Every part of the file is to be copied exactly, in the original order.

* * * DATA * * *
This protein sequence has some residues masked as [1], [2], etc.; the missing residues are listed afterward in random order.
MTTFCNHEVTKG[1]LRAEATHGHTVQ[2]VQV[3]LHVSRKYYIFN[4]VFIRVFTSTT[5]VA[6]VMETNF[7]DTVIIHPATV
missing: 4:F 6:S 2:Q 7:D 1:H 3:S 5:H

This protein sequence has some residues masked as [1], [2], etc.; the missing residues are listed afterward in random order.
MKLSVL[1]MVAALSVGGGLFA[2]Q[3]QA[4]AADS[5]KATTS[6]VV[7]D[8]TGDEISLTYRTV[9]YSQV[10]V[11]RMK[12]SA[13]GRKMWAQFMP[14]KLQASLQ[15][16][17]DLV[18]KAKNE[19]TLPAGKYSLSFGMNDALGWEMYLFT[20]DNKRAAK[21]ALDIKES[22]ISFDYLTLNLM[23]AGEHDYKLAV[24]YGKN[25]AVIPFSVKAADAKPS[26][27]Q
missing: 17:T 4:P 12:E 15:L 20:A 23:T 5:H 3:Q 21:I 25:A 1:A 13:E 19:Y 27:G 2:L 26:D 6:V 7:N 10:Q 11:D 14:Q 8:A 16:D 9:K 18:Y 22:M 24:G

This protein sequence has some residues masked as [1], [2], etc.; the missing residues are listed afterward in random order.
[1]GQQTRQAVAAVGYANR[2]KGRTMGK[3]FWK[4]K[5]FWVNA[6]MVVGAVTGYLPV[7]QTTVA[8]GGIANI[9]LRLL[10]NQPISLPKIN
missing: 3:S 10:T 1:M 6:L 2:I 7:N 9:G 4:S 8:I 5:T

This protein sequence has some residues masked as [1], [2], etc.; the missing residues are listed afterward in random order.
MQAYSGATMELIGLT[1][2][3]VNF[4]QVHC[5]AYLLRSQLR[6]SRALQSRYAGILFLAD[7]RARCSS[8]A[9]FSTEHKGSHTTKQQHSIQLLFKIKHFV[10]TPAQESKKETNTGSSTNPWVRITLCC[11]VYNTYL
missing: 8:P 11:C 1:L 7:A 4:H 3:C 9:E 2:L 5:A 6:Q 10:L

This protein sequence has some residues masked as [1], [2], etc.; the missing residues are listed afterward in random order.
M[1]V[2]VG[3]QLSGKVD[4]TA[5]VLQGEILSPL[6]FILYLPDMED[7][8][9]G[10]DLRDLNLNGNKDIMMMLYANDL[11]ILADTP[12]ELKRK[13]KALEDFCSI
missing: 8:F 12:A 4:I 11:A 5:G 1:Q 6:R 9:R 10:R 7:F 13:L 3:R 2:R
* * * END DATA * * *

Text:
This protein sequence has some residues masked as [1], [2], etc.; the missing residues are listed afterward in random order.
MTTFCNHEVTKG[1]LRAEATHGHTVQ[2]VQV[3]LHVSRKYYIFN[4]VFIRVFTSTT[5]VA[6]VMETNF[7]DTVIIHPATV
missing: 4:F 6:S 2:Q 7:D 1:H 3:S 5:H

This protein sequence has some residues masked as [1], [2], etc.; the missing residues are listed afterward in random order.
MKLSVL[1]MVAALSVGGGLFA[2]Q[3]QA[4]AADS[5]KATTS[6]VV[7]D[8]TGDEISLTYRTV[9]YSQV[10]V[11]RMK[12]SA[13]GRKMWAQFMP[14]KLQASLQ[15][16][17]DLV[18]KAKNE[19]TLPAGKYSLSFGMNDALGWEMYLFT[20]DNKRAAK[21]ALDIKES[22]ISFDYLTLNLM[23]AGEHDYKLAV[24]YGKN[25]AVIPFSVKAADAKPS[26][27]Q
missing: 17:T 4:P 12:E 15:L 20:A 23:T 5:H 3:Q 21:I 25:A 1:A 13:E 19:Y 27:G 2:L 26:D 6:V 7:N 10:Q 11:D 14:Q 8:A 16:D 9:K 18:Y 22:M 24:G

This protein sequence has some residues masked as [1], [2], etc.; the missing residues are listed afterward in random order.
[1]GQQTRQAVAAVGYANR[2]KGRTMGK[3]FWK[4]K[5]FWVNA[6]MVVGAVTGYLPV[7]QTTVA[8]GGIANI[9]LRLL[10]NQPISLPKIN
missing: 3:S 10:T 1:M 6:L 2:I 7:N 9:G 4:S 8:I 5:T

This protein sequence has some residues masked as [1], [2], etc.; the missing residues are listed afterward in random order.
MQAYSGATMELIGLT[1][2][3]VNF[4]QVHC[5]AYLLRSQLR[6]SRALQSRYAGILFLAD[7]RARCSS[8]A[9]FSTEHKGSHTTKQQHSIQLLFKIKHFV[10]TPAQESKKETNTGSSTNPWVRITLCC[11]VYNTYL
missing: 8:P 11:C 1:L 7:A 4:H 3:C 9:E 2:L 5:A 6:Q 10:L

This protein sequence has some residues masked as [1], [2], etc.; the missing residues are listed afterward in random order.
M[1]V[2]VG[3]QLSGKVD[4]TA[5]VLQGEILSPL[6]FILYLPDMED[7][8][9]G[10]DLRDLNLNGNKDIMMMLYANDL[11]ILADTP[12]ELKRK[13]KALEDFCSI
missing: 8:F 12:A 4:I 11:A 5:G 1:Q 6:R 9:R 10:R 7:F 13:L 3:R 2:R